Survey Regarding Library Resources
2017 Library Resource Survey Results
In response to the library’s proposal of potential Ejournal and database cancellations, graduate and professional students at the University of Montana were prompted with a survey regarding electronic library resource availability. This survey was distributed in order to assess student dependence on these library resources. The survey was open from Sept 15-22 (2017) and garnered 469 responses.
Figure 1: Percentages showing degree stage of respondents
Figure 1 shows that a majority (71%) of respondents were in either year one or two of their degree program.
Figure 2: Field of study among survey participants
Figure 3: Responses indicate that library resources are extremely important for degree completion
On a scale from 1-10, students rated how important library resources are for their degree completion (1 = unimportant, 10 = extremely important). With a mean of 9.27, it’s clear that students find library resources critical for degree completion.
Figure 4: Electronic library resource availability can affect student retention
Figure 4 shows that 61% of student responses fell between 5-10, corresponding to the prompts: these cuts would prevent them from completing their degree on schedule (5) to they would consider transferring to another university if these cuts are implemented (10). 13% alone reported that they would consider transferring to another university to complete their degree. This indicates that electronic resources are not only pivotal for degree completion, but also for student retention. Since a majority of students who filled out this survey are in years one or two of their program, this could really impact the university as a whole.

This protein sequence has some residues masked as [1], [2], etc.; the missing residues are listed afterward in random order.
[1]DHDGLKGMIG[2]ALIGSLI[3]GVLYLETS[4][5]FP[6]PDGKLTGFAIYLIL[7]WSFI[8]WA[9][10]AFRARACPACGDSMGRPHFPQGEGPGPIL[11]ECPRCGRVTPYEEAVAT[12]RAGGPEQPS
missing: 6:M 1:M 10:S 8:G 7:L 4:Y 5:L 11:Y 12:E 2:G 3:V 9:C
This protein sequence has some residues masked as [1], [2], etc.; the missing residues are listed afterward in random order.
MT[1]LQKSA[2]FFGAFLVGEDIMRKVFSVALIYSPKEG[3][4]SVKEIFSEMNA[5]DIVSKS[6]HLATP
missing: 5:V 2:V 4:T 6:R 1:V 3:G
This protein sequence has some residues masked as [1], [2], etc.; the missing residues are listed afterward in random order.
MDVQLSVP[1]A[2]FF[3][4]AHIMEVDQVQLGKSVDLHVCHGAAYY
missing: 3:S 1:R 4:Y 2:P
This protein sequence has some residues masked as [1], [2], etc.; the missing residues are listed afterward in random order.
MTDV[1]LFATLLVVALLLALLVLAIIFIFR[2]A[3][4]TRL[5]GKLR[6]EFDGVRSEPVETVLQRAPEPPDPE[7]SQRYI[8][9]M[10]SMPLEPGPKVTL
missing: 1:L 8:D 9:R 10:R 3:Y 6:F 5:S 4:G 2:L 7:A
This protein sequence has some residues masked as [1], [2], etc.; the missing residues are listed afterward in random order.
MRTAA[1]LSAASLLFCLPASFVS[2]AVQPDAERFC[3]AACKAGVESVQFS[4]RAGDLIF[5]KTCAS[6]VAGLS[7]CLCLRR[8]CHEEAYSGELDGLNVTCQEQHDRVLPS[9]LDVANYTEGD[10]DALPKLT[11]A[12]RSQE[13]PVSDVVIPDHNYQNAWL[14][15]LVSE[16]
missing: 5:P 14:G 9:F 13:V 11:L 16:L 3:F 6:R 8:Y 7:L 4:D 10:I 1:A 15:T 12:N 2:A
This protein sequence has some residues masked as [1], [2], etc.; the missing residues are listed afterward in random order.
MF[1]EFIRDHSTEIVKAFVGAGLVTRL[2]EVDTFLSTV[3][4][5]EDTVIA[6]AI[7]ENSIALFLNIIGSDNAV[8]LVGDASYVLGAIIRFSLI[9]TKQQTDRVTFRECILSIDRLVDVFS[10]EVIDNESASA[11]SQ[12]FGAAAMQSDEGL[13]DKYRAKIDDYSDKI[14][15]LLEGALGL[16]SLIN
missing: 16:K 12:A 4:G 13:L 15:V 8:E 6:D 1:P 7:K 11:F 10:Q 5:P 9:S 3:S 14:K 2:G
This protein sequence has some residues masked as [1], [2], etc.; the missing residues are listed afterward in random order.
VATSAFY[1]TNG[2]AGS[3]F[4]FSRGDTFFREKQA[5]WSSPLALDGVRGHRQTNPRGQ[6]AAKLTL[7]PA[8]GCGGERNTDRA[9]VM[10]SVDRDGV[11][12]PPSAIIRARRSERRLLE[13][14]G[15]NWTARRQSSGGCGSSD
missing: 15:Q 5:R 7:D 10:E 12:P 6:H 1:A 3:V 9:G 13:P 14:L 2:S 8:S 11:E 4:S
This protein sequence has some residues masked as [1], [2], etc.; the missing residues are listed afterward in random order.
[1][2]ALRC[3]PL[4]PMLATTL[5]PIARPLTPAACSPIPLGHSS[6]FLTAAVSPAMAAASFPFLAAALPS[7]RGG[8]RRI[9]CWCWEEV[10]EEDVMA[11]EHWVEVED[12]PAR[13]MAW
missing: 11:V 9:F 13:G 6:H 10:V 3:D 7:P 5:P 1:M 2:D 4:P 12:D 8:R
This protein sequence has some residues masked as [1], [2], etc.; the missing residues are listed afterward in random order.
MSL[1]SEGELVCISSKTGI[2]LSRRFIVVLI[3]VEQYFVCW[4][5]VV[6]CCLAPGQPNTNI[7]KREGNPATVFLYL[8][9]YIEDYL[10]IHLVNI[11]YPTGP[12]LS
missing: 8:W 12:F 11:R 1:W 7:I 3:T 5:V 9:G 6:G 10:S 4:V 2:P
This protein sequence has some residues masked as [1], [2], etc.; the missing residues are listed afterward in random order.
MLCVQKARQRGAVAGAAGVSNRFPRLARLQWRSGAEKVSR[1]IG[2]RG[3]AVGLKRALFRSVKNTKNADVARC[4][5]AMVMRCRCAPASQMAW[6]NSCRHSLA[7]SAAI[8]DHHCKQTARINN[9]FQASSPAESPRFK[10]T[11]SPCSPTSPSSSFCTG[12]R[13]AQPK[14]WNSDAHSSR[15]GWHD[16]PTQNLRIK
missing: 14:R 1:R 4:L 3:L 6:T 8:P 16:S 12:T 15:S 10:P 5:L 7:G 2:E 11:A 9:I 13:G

Figure 5: Students report that electronic journal access is very important when determining where they have chosen/will choose to learn and work
With an average response of 7.9, Figure 5 supports how salient electronic journal availability is for determining where students want to learn and work ( 1= unimportant, 10 = extremely important).
Figure 6: Students prefer electronic library resources to hard copies
In Figure 6, students were asked if they would support a transition at the library from hard copies of journals, to predominately electronic resources (1 = don’t support and 10 = fully support). Respondents show a clear preference for electronic resources.
Figure 7: Most students access electronic library resources daily
Students anticipated using electronic library resources frequently in the coming academic year (Figure 7: 1 = not at all, 5 = a couple times per month, 10 = daily). 42% report that they utilize electronic resources daily, and most responses (75%) fell between 8-10, illustrating that a large majority of students access electronic resources regularly.
Figure 8: Students don’t often access journals outside of their respective fields
Figure 8 shows that students don’t frequently access journals outside of their field (1 = not at all, 10 = daily).